A hug machine, or squeeze box, is a deep-pressure device designed to calm hypersensitive persons, usually individuals with autism spectrum disorders. The therapeutic, stress-relieving device was invented by professor of animal science Temple Grandin in 1965.
Autism and autism-spectrum disorders have profound effects upon both social interactions and sensitivity to sensory stimulation in persons with such conditions, often making it uncomfortable or impractical for them to turn to other human beings for comfort. Grandin solved this by designing the hug machine so both she and others could turn to it for sensory relief, whenever needed or simply desired.
The hug machine consists of two hinged side-boards, each four by three feet (120 cm by 90 cm) with thick soft padding, which form a V-shape, with a complex control box at one end and heavy-duty tubes leading to an air compressor. The user lies, or squats, between the side-boards, for as long or short a period as desired. Using pressure exerted by the air compressor and controlled by the user, the side-boards apply deep pressure stimulation evenly across the lateral parts of the body.
As a young child, Grandin realized she would seek out deep pressure stimulation, but hugs and being held over-stimulated her. The idea for the hug machine came to her during a visit to her aunt’s Arizona ranch, where she noted the way cattle were inoculated while confined in a squeeze chute, and how some of the cattle immediately calmed down after pressure was administered. She realized that the deep pressure from the chute had a calming effect on the cattle, and she decided that something similar might well settle down her own hypersensitivity.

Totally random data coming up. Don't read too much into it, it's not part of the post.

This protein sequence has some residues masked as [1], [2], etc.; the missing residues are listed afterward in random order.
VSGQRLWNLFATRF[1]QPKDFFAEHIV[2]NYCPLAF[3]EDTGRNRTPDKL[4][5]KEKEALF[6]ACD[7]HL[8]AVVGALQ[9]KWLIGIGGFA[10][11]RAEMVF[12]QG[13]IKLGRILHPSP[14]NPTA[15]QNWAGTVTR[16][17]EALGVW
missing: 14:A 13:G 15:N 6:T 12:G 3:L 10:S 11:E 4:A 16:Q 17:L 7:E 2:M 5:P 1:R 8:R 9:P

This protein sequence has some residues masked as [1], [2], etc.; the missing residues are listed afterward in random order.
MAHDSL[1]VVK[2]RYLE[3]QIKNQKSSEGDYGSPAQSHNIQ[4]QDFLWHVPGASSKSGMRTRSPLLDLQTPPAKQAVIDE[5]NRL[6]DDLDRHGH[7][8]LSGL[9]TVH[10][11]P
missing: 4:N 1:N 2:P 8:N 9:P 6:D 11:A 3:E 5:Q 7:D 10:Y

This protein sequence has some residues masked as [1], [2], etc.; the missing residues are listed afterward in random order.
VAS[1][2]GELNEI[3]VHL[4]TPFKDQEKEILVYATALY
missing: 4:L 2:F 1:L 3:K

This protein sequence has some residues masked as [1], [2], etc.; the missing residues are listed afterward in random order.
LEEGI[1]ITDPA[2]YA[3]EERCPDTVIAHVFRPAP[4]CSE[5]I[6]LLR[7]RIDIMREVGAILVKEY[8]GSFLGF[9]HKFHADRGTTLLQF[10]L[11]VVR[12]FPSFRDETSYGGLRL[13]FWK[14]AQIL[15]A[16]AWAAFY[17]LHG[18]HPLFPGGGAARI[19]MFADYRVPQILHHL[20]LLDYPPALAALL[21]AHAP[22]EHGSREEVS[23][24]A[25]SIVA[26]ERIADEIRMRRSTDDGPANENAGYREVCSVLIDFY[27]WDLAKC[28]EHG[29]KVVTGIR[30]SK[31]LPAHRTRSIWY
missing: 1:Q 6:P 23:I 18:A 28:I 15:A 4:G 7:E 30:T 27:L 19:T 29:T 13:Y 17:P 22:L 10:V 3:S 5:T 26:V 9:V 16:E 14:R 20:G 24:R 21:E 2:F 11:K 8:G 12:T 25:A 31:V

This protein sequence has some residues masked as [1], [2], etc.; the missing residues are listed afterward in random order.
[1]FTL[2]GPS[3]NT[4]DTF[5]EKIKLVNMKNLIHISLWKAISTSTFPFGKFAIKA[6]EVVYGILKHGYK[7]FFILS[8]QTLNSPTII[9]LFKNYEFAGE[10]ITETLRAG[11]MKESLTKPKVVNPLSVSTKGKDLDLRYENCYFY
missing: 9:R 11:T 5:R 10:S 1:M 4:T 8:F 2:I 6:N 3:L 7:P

Grandin’s device did not meet with unmitigated approval at first, as psychologists at her high school sought to confiscate her prototype hug machine. However, her science teacher encouraged her to determine just why it helped resolve her anxiety and sensory issues. Several therapy programs in the United States use hug machines, effectively achieving general calming effects among both children and adults with autism. Until recently, Grandin continued to use her own hug box on a regular basis, to provide herself the deep pressure necessary to relieve symptoms of her anxiety. ‘I concentrate on how gently I can do it,’ she has said. Grandin stated, in an interview in Time magazine published early in 2010, that she no longer uses a hug machine: ‘It broke two years ago, and I never got around to fixing it. I’m into hugging people now.’